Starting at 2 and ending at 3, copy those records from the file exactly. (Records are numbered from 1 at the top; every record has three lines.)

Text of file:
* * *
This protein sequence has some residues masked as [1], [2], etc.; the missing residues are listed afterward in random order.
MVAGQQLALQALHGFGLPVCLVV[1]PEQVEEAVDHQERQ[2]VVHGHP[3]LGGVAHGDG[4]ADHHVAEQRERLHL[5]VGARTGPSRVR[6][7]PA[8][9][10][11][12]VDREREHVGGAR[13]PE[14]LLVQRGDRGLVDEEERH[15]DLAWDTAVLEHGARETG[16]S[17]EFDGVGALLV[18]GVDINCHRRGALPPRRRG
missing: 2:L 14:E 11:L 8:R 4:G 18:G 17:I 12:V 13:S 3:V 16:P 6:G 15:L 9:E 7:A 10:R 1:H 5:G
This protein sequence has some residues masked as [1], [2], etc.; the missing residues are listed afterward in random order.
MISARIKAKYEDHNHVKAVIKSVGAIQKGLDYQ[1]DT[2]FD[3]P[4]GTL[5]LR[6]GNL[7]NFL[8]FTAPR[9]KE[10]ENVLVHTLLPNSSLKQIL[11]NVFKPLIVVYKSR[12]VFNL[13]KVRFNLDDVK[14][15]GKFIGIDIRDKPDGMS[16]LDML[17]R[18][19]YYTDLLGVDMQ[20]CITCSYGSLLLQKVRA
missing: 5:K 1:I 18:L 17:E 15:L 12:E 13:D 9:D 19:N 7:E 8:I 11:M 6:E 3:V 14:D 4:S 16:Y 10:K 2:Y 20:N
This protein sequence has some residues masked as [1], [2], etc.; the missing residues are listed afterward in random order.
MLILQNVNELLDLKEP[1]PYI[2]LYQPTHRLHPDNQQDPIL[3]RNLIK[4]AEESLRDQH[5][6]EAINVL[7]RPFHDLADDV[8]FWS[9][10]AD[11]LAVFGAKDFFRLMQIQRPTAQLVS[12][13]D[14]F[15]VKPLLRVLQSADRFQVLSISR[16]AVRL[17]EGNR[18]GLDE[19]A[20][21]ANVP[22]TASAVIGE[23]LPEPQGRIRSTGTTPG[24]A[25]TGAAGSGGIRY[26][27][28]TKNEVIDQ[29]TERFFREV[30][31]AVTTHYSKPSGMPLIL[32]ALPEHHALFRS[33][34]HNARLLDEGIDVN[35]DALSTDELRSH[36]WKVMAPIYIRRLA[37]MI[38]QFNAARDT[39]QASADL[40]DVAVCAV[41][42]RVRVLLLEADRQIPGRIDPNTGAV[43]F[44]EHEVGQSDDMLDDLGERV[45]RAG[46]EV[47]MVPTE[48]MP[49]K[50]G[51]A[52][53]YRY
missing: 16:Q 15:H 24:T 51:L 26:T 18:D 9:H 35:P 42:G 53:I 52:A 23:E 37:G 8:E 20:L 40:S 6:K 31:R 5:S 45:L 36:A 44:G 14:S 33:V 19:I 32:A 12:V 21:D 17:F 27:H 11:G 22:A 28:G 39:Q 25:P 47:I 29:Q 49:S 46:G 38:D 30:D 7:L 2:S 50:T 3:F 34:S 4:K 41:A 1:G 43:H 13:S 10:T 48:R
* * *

This protein sequence has some residues masked as [1], [2], etc.; the missing residues are listed afterward in random order.
MISARIKAKYEDHNHVKAVIKSVGAIQKGLDYQ[1]DT[2]FD[3]P[4]GTL[5]LR[6]GNL[7]NFL[8]FTAPR[9]KE[10]ENVLVHTLLPNSSLKQIL[11]NVFKPLIVVYKSR[12]VFNL[13]KVRFNLDDVK[14][15]GKFIGIDIRDKPDGMS[16]LDML[17]R[18][19]YYTDLLGVDMQ[20]CITCSYGSLLLQKVRA
missing: 5:K 1:I 18:L 17:E 15:L 12:E 13:D 9:D 19:N 7:E 8:I 11:M 6:E 3:V 14:D 4:S 16:Y 10:K 2:Y 20:N
This protein sequence has some residues masked as [1], [2], etc.; the missing residues are listed afterward in random order.
MLILQNVNELLDLKEP[1]PYI[2]LYQPTHRLHPDNQQDPIL[3]RNLIK[4]AEESLRDQH[5][6]EAINVL[7]RPFHDLADDV[8]FWS[9][10]AD[11]LAVFGAKDFFRLMQIQRPTAQLVS[12][13]D[14]F[15]VKPLLRVLQSADRFQVLSISR[16]AVRL[17]EGNR[18]GLDE[19]A[20][21]ANVP[22]TASAVIGE[23]LPEPQGRIRSTGTTPG[24]A[25]TGAAGSGGIRY[26][27][28]TKNEVIDQ[29]TERFFREV[30][31]AVTTHYSKPSGMPLIL[32]ALPEHHALFRS[33][34]HNARLLDEGIDVN[35]DALSTDELRSH[36]WKVMAPIYIRRLA[37]MI[38]QFNAARDT[39]QASADL[40]DVAVCAV[41][42]RVRVLLLEADRQIPGRIDPNTGAV[43]F[44]EHEVGQSDDMLDDLGERV[45]RAG[46]EV[47]MVPTE[48]MP[49]K[50]G[51]A[52][53]YRY
missing: 16:Q 15:H 24:T 51:L 26:T 18:D 9:H 35:P 42:G 53:I 52:A 23:E 37:G 8:E 20:L 40:S 6:K 31:R 5:S 45:L 36:A 44:G 14:S 33:V 19:I 32:A 12:V 21:D 17:F 27:H 11:G 22:A 28:G 39:Q 25:P 47:I 29:Q 49:S 46:G 38:D 30:D 7:L 2:S 50:T 3:F 34:S 4:K 41:A 1:G 43:H 13:S 10:T 48:R